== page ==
Although designed for phones with the Android operating system, phones using iOS can also be used in the Google Cardboard using Durvois Dive (a plastic VR Goggle frame which also uses smartphones) apps.
Google Cardboard was designed to both allow the cheap and easy ability for almost anyone to view VR and to help push forward development of the systems.
It has the ability to both view virtual reconstructions of sites and view still 360° photographs and immersive videos of sites, these can easily be downloaded and viewed by anyone anywhere in the world using the technology. The fact that the phone can be used to create 360° Photo Spheres as well enables the both the recording and viewing of views of cultural heritage and excavations with technology that may already be owned.
Because it uses a smartphone there are limitations to its abilities that would not be there with more powerful computer systems. The quality of the imagery is also completely dependent on the quality of the smartphone screen.
Although the control is limited to the one button on the outside of the Google Cardboard some wi-fi/bluetooth game controllers can be used with Android operating systems allowing much more interaction. There have however been problems with the button working, particularly on certain models, it is after-all a technical workaround to use a device for a function it was not designed for.
Posted in Terrestrial, Wearable
Tagged android, camera, Google, Google Cardboard, Google Earth, immersive, oculusrift, open_source, photo sphere, virtual environment, virtual_reality
The Eye Mirror is a series of panoramic lenses that can be attached to existing cameras allowing a 360º view to be recorded, it was funded as a Kickstarter Project. The images/videos can be processed in real time in the web browser version of the software or the Android or iOS app,
producing a rectangular 360º product. The 360 lens video publisher software gives the ability to sharpen, brighten, add contrast and reduce video noise and output the video as a flv, mov or avi file in various compression ratios. The software costs $99.
The Eye Mirror attaches to a DSLR (Digital Single Lens Reflex), video cameras and underwater cameras, it screws into the camera filter thread on most cameras although adapters are available.
The GP 360 is designed to work with the GoPro series of camera, although a modification to the GoPro is required.
It cost $249.
This is a sealed version of the lens designed for underwater work and can be screwed onto the front of many underwater cameras.
It costs $450.
The system provides the ability to record 360º photographs/videos with existing cameras, enabling the immersive viewing of both Archaeology site and Cultural Heritage. The created photos/videos can be viewed in a number of ways including the Oculus Reality VR (Virtual Reality) headset.
In order to use the GoPro lens the camera lens needs to be replaced with a custom replacement lens provided by the company, although if damage is sustained during the process the company will fix the camera, or the company will do the replacement for a fee of £40. A firmware update needs to also be conducted.
Posted in Terrestrial, Underwater, Wearable
Tagged 360˚, camera, camera lens, dslr, gopro, immersive, oculusrift, photograph, spherical_video, underwater cameras, video, virtual_reality
The Bublcam is a Kickstarter 360º camera which records spherical photographs and videos for everything from photographic enthusiasts to baby monitoring.
The Bublcam utilizes 4 190º, 1.6 megapixels lenses to capture an overlaping digital bubble. The sensor captures 5 megapixels allowing a 3840 X 3840 as a 14 megapixel multiplexed photo to be created and has high quality low-light vision. The system can also export both panoramic and HDR (High Dynamic Range) photographs. It’s tri-axial accelerometer can assist with stabilizing images when the the orientation is changed. It is capable of recording video at 30fps at 720p or 15fps at 1080p and exports MP4 format.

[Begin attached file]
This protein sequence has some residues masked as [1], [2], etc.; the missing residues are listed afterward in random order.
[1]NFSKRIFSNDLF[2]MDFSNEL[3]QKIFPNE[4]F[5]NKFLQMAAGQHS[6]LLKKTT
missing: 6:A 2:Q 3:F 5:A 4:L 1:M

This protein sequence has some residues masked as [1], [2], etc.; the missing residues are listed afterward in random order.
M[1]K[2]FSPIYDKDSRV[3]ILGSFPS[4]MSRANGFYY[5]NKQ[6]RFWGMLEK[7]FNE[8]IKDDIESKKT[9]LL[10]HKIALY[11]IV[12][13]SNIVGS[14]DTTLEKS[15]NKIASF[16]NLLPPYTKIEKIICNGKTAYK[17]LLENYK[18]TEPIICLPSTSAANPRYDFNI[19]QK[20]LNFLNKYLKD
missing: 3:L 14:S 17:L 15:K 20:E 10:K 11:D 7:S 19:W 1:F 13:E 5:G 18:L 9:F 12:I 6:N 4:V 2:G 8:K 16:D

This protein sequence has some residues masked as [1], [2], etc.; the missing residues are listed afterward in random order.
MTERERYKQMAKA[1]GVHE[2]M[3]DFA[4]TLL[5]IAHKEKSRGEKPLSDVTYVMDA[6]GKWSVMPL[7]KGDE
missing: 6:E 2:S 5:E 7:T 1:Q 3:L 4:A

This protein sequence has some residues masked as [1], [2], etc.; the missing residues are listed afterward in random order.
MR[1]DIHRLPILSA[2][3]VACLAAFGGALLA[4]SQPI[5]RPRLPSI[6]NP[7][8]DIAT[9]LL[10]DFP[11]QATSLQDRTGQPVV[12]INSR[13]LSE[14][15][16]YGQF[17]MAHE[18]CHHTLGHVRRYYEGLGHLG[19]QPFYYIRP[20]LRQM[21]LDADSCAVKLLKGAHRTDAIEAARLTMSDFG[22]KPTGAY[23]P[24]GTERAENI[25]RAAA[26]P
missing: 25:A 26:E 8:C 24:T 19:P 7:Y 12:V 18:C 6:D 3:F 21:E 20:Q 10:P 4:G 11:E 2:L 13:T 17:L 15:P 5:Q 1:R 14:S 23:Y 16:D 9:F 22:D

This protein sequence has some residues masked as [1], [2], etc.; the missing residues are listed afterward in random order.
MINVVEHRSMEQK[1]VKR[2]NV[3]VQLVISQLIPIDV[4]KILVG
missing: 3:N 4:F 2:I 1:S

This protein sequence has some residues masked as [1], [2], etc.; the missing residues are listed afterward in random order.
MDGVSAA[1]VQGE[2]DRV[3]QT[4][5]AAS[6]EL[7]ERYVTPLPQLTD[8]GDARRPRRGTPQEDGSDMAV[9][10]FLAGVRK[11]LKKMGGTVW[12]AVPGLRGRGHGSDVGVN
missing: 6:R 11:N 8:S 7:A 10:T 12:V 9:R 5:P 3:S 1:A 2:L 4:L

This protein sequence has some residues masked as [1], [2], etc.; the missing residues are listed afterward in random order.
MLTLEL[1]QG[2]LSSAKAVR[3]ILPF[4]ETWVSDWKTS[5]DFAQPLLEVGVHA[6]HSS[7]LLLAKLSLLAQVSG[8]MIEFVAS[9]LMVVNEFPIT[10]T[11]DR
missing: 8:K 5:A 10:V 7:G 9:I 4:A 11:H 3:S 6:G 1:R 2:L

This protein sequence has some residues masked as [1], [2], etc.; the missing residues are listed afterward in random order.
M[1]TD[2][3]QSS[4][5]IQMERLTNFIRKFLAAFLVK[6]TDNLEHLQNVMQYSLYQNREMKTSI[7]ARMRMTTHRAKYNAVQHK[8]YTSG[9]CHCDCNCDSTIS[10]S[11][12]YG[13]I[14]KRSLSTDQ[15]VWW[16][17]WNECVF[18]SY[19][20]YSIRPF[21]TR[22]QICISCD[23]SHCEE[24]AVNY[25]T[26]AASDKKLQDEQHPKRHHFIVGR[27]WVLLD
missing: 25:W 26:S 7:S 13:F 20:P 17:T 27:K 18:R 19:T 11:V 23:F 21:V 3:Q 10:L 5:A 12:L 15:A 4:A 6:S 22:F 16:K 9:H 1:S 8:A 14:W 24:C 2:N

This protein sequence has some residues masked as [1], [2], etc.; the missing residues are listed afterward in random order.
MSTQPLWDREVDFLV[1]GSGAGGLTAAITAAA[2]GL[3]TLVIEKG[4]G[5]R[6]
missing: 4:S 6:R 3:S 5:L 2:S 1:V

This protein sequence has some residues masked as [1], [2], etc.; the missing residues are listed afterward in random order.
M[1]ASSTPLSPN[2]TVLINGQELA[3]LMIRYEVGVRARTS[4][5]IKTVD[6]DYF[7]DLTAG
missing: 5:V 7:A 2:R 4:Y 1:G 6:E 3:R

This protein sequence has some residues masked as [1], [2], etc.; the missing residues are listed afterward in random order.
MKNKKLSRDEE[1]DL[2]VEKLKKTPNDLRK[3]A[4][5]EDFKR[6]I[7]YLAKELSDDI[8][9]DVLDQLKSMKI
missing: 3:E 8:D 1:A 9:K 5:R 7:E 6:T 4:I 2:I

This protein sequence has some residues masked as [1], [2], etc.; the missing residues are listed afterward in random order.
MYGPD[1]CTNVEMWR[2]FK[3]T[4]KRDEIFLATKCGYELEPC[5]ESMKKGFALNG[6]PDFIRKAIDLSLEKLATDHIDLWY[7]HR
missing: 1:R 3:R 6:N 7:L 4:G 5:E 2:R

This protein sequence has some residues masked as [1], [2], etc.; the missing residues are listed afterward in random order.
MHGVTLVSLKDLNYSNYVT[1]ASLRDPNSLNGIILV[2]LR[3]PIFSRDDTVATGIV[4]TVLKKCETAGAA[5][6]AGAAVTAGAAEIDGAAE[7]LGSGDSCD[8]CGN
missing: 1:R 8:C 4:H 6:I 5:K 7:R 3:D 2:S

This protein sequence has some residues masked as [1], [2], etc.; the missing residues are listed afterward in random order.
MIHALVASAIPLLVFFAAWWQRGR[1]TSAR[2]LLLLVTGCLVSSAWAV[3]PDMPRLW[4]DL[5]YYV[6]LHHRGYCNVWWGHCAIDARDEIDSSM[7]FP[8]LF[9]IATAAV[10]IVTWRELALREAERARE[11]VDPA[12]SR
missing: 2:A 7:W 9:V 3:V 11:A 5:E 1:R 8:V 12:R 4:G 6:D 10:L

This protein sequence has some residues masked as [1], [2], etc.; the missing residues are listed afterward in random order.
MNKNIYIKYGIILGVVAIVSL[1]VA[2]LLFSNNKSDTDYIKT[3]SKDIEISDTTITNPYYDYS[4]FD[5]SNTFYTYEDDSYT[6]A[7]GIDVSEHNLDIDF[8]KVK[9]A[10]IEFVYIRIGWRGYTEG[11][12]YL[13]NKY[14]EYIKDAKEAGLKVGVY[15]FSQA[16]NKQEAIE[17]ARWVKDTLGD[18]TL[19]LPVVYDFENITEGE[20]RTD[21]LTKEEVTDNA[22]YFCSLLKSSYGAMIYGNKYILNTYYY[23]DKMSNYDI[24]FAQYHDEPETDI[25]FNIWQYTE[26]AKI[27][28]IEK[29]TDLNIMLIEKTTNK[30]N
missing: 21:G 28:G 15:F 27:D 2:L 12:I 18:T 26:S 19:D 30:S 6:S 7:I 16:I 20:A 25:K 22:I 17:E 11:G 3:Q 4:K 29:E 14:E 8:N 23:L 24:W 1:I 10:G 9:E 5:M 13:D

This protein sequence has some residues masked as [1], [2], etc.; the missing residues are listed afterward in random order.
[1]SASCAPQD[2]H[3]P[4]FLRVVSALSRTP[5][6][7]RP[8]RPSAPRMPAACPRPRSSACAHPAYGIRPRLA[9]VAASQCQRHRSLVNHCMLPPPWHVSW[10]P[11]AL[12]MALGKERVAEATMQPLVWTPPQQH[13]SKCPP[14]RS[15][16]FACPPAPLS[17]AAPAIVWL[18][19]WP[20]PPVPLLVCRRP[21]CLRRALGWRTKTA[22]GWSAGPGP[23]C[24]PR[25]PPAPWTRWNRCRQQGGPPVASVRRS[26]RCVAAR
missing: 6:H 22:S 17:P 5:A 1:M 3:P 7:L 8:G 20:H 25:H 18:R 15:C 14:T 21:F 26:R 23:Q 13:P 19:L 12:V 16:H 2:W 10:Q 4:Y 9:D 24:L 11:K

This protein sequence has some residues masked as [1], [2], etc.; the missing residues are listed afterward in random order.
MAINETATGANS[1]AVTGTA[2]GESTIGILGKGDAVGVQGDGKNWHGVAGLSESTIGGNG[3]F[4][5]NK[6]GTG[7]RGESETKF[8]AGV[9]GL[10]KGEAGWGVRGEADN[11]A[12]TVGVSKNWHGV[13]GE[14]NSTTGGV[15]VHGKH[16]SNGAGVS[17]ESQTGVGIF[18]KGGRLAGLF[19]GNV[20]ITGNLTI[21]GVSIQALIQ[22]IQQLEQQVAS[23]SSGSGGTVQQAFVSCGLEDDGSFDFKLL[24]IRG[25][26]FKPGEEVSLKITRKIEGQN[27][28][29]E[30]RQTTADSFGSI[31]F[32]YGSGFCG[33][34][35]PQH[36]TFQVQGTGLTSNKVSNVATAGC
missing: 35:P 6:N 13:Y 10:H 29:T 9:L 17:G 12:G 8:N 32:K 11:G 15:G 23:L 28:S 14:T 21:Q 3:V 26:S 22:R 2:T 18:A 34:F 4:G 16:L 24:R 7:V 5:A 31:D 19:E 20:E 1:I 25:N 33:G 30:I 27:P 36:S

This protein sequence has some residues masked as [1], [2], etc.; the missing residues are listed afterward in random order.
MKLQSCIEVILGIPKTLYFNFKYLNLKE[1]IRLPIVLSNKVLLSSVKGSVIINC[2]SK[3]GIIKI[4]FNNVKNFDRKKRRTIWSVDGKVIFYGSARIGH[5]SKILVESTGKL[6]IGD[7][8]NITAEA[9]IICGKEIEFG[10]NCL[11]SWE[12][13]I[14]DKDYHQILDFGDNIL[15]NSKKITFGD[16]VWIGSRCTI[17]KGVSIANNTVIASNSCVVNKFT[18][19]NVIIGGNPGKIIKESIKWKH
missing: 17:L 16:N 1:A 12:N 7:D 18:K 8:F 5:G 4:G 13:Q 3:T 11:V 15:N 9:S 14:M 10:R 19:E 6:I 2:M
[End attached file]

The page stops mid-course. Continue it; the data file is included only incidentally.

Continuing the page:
The sensor OmniVision will allow the user to set gamma, contrast, gain, brightness and saturation.
The internal Bublcam Wi-fi unit will allow the video to be streamed to a PC, Mac, and mobile devices on iOS or Android using the bublApp, VLC or Quicktime. Live video stitching will be available at some point.
The Bublcam costs $699 and will begin shipping in spring 2015.
The fact that Bublcam is leveraging the Oculus Rift and Leap Motion APIs (application programming interface) means that Bublcam photographs and videos can be viewed within the Oculus Rift and controlled remotely with the Leap Motion hand tracking controller.
The Bublcam can be attached to UAVs recording both photographs and video while in the air – http://www.bublcam.com/portfolio/bubl-takes-flight/ – indeed the PlexiDrone is designed to carry the Bublcam as a payload with a dedicated mount.
It can also be worn on top of a helmet allowing wearable recording to be conducted.
The relatively low level of image quality, together with the fact that the system is designed to create a panoramic photo bubble, may limit its potential for use with other techniques such as photogrammetry
Posted in Aerial, Terrestrial, Wearable
Tagged 360˚, android, camera, computer, immersive, iOS, kickstarter, oculusrift, photo sphere, photograph, spherical_video, video, virtual_reality
The Leap motion controller is a USB device that uses LEDs (light emitting diodes) and camera sensors to scan an area above the device tracking the movement of both hands and 10 fingers and translating their movement to the computer. The Leap Motion App Store has over 200 apps which interact with the software, including
An additional mount can be purchased which connects the Leap to the front of an Oculus rift allowing the control of a virtual environment.
The Leap Motion Controller costs €89.99, an additional mount for the Oculus Rift can be purchased for an additional €14.99 or together for €96.99. While an HP Leap Motion Keyboard can be purchased for €99.99.
The potential of the Leap in the field of Spatial Augmented Reality within a museum environment has already been demonstrated with the MANAO Project as part of the V-MUST Project (Virtual Museum Transnational Network) where a Leap Motion Controller detects a finger that is pointed at an object replicating a virtual torch, the outline of the torch is displayed on the object using a video project which projects the original colours onto the surface of the object.
This has already been used in the Allard Pierson Museum in Amsterdam as part of the Keys2Rome international exhibition, it can be seen at 1 minute 22 seconds in the following video.
The Leap has great potential for the control of both GIS and 3D modelling software where the movement and rotation of views could be controlled with simple hand movements. But it also has the ability to add interaction into a virtual reality environment by combining it with a system such as the Oculus Rift where immersive environments created from other recording techniques could be interacted with.
It is slightly larger than a USB stick and plugs into a USB cable with no other power requirements, so is very portable.
The Leap is designed to read hand and finger movement, this of course limits what it can read unlike the Microsoft Kinect which can read whole body movement.